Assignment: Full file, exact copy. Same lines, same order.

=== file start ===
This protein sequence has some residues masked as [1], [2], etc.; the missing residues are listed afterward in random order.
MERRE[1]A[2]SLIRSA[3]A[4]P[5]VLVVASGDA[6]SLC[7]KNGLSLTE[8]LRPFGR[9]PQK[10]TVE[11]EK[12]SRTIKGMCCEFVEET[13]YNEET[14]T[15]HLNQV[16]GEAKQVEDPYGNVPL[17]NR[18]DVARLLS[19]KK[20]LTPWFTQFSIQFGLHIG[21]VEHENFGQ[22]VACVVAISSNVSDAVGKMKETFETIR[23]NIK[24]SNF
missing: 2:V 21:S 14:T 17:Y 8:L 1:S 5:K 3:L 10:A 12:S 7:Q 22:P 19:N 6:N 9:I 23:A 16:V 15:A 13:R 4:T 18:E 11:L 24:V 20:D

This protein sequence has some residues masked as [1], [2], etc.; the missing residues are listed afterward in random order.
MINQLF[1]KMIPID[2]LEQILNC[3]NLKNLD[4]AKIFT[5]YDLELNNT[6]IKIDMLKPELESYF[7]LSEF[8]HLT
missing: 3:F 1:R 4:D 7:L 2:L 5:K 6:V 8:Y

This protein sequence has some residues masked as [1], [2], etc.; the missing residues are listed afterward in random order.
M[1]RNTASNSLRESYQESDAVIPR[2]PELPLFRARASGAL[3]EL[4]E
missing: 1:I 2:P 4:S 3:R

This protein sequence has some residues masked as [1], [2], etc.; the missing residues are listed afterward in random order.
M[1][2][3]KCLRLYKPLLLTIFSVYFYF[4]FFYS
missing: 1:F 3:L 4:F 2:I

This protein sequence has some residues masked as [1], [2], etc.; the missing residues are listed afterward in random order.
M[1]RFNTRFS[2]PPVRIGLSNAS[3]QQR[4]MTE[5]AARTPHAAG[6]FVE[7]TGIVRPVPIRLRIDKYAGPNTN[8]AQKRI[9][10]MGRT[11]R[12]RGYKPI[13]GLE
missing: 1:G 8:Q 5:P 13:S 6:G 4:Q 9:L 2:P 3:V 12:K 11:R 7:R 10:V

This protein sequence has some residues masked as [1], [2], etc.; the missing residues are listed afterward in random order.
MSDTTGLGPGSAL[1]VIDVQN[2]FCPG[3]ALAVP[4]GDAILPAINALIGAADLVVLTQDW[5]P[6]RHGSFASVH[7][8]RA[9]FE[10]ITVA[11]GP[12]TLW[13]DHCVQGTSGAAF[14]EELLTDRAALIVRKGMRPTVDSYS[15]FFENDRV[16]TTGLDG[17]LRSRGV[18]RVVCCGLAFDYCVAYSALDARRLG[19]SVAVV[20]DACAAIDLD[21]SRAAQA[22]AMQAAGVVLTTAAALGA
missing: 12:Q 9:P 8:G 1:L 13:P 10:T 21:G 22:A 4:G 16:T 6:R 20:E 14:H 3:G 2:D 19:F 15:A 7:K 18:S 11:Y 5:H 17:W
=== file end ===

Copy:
This protein sequence has some residues masked as [1], [2], etc.; the missing residues are listed afterward in random order.
MERRE[1]A[2]SLIRSA[3]A[4]P[5]VLVVASGDA[6]SLC[7]KNGLSLTE[8]LRPFGR[9]PQK[10]TVE[11]EK[12]SRTIKGMCCEFVEET[13]YNEET[14]T[15]HLNQV[16]GEAKQVEDPYGNVPL[17]NR[18]DVARLLS[19]KK[20]LTPWFTQFSIQFGLHIG[21]VEHENFGQ[22]VACVVAISSNVSDAVGKMKETFETIR[23]NIK[24]SNF
missing: 2:V 21:S 14:T 17:Y 8:L 1:S 5:K 3:L 10:A 12:S 7:Q 22:P 19:N 6:N 9:I 23:A 16:V 15:A 13:R 4:T 18:E 11:L 24:V 20:D

This protein sequence has some residues masked as [1], [2], etc.; the missing residues are listed afterward in random order.
MINQLF[1]KMIPID[2]LEQILNC[3]NLKNLD[4]AKIFT[5]YDLELNNT[6]IKIDMLKPELESYF[7]LSEF[8]HLT
missing: 3:F 1:R 4:D 7:L 2:L 5:K 6:V 8:Y

This protein sequence has some residues masked as [1], [2], etc.; the missing residues are listed afterward in random order.
M[1]RNTASNSLRESYQESDAVIPR[2]PELPLFRARASGAL[3]EL[4]E
missing: 1:I 2:P 4:S 3:R

This protein sequence has some residues masked as [1], [2], etc.; the missing residues are listed afterward in random order.
M[1][2][3]KCLRLYKPLLLTIFSVYFYF[4]FFYS
missing: 1:F 3:L 4:F 2:I

This protein sequence has some residues masked as [1], [2], etc.; the missing residues are listed afterward in random order.
M[1]RFNTRFS[2]PPVRIGLSNAS[3]QQR[4]MTE[5]AARTPHAAG[6]FVE[7]TGIVRPVPIRLRIDKYAGPNTN[8]AQKRI[9][10]MGRT[11]R[12]RGYKPI[13]GLE
missing: 1:G 8:Q 5:P 13:S 6:G 4:Q 9:L 2:P 3:V 12:K 11:R 7:R 10:V

This protein sequence has some residues masked as [1], [2], etc.; the missing residues are listed afterward in random order.
MSDTTGLGPGSAL[1]VIDVQN[2]FCPG[3]ALAVP[4]GDAILPAINALIGAADLVVLTQDW[5]P[6]RHGSFASVH[7][8]RA[9]FE[10]ITVA[11]GP[12]TLW[13]DHCVQGTSGAAF[14]EELLTDRAALIVRKGMRPTVDSYS[15]FFENDRV[16]TTGLDG[17]LRSRGV[18]RVVCCGLAFDYCVAYSALDARRLG[19]SVAVV[20]DACAAIDLD[21]SRAAQA[22]AMQAAGVVLTTAAALGA
missing: 12:Q 9:P 8:G 1:L 13:P 10:T 21:G 22:A 4:G 16:T 6:R 20:E 14:H 3:G 2:D 19:F 15:A 7:K 18:S 11:Y 5:H 17:W